‘Pinocchio’ is charming, yet unnecessary

Disney’s beloved fairytale should have been left alone


Fair use from Disney Enterprises

Anna Williams

Ever since Walt Disney Pictures announced its plan to reintroduce the classics — reenvisioned, reimagined, retold and remade — viewers have patiently waited and watched as each project was released. Projects, such as “Alice in Wonderland,” “Maleficent,” “Aladdin” and “The Lion King,” have recaptured the hearts of those who had cherished the originals. All of these films were highly anticipated and advertised, living up to the potential foreshadowed and continually bringing an audience back to the theaters. Now, another one of the classics has been remade. Though it may not be as well-known, this timeless story certainly has something to offer once again — or does it?

The tale of “Pinocchio,” though not the most popular, is a classic. Geppetto, a carpenter who makes the wooden clocks and toys of his village, builds a wooden marionette, called Pinocchio, in his home workshop. After wishing upon a star, the Blue Fairy flies down from the heavens and grants his wish that Pinocchio might come to life. Though Pinocchio comes to life, he is still wooden. If he proves himself to be brave, truthful and unselfish, she will make him a real boy. Jiminy Cricket, a wandering soul, is asked to guide Pinocchio and be his conscience. Hesitant at first, Jiminy accepts and finds his job to be more difficult than he had first thought.

This new live-action retelling focuses on Pinocchio’s innocence and navigation of a new world. Eager to prove himself, his optimistic and ambitious attitude drives his longing to discover the world around him. The young marionette’s desire to experience the world is naive and leads him to trouble. Despite the warnings and deterrents, Pinocchio finds himself falling into the hands of evil, becoming their puppet. When faced with this evil, he is able to recognize what is right and wrong. With the help of Jiminy and the thought of making Geppetto proud, he discovers what it truly takes to become a real boy.

Aside from remaining true to the classic, this film gives more depth to Geppetto (Tom Hanks), as it further showcases the importance of Pinocchio in his life. An interesting detail was added to the story to convey that Geppetto was attempting to recreate his son, who had passed away, in the form of a young marionette. This addition presented the character with more of an emotional presence, which was depicted brilliantly. Tom Hanks’ delivery was playful yet genuine.

The best part of the film, by far, was the introduction of the Blue Fairy, played by Cynthia Erivo. Though only on screen for one scene, Erivo stole the spotlight and captivated the audience with pure magic — her talent. She brought life to the character and gracefully controlled the true emotion and intensity within the scene. She captured the strength, wit and power of the Blue Fairy, while not losing sight of her kind and compassionate nature. Her beautiful voice echoed in my mind for days after I finished the film.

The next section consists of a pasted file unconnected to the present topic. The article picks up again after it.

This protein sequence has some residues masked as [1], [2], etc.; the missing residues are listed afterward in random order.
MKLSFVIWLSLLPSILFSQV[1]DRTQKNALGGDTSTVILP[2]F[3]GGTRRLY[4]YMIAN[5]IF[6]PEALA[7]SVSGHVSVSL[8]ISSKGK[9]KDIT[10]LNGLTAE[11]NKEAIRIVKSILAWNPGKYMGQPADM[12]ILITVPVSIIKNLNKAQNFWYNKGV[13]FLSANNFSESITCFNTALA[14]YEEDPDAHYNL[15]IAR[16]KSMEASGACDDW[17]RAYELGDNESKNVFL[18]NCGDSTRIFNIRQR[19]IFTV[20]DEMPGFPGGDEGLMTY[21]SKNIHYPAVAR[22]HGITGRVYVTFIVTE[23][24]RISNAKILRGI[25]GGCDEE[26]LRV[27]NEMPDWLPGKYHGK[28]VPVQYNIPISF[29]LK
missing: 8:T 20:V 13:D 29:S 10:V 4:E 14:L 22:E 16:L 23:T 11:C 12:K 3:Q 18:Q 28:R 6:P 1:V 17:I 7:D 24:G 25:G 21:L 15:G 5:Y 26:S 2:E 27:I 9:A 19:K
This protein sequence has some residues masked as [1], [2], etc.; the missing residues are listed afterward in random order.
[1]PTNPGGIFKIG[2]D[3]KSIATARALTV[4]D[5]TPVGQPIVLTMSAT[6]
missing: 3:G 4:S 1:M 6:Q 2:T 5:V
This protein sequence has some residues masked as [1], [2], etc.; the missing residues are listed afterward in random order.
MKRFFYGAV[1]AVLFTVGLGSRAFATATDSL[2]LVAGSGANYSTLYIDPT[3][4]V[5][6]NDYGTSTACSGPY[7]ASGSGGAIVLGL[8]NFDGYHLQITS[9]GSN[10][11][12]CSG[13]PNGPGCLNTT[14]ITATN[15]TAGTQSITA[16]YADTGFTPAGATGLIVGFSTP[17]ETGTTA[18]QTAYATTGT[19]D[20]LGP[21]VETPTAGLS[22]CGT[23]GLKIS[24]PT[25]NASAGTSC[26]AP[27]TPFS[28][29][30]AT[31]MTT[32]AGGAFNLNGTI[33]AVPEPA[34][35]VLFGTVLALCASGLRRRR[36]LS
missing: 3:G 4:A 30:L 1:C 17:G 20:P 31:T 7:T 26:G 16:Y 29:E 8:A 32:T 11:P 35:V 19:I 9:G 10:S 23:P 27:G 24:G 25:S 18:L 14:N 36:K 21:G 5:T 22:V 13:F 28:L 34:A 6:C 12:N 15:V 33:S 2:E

Another thing that stood out to me was the set design, which was intricate and remained true to the details of the original. The designs could be overwhelming at times but were always fitting for the scene. I was intrigued by the Pleasure Island sequence, as it was very vibrant and flashy. Speaking of design, every costume designed and chosen was excellent, as the colors, patterns, textures and styles reflected the feel of the characters and their role in the story. The cinematography was also astounding. It was dazzling and matched the ambience of the scenes, which maintained the audience’s interest.

Although there were many brilliant aspects within this film, there were also weaknesses. First, aside from “When You Wish Upon A Star,” they seemingly paid more attention to and spent more of their efforts on the new music added, which contributed little to the show, than showcasing the songs from the 1940 film and finding ways to uniquely incorporate them into the reenvisioned storyline. They also added unnecessary scenes, characters and sequences that brought a modern touch to the story but distracted from the original. The film is set in 19th century Europe but includes weird and unfitting dialogue, incorporating media references and trying too hard to relate to the audience. Even weirder? You fail to see Pinocchio become a real boy in the end. There is no emotional payoff.

The animation almost made me want to turn off the film. The CGI was not as great as it could have and should have been, and the integration between animation and reality is odd. It has no consistent style and feels very forced. It was distracting from the character’s interactions, which were important to the story. I could not get past how unnatural it all looked and felt.

In all, the film was dazzling, but it lacked that emotional draw and connection to the audience. Although the message was the same, its deliverance was different. It lacked the feel that the original gave, straying more to the appearance than the true meaning. The story was still identical to the original, as well as entertaining for children, but the film doesn’t prove that it should exist — it fails to prove that the original should have been recreated. It made me wonder if the original should have been left alone, which is never a good thing to question.

“Pinocchio:” ★★★☆☆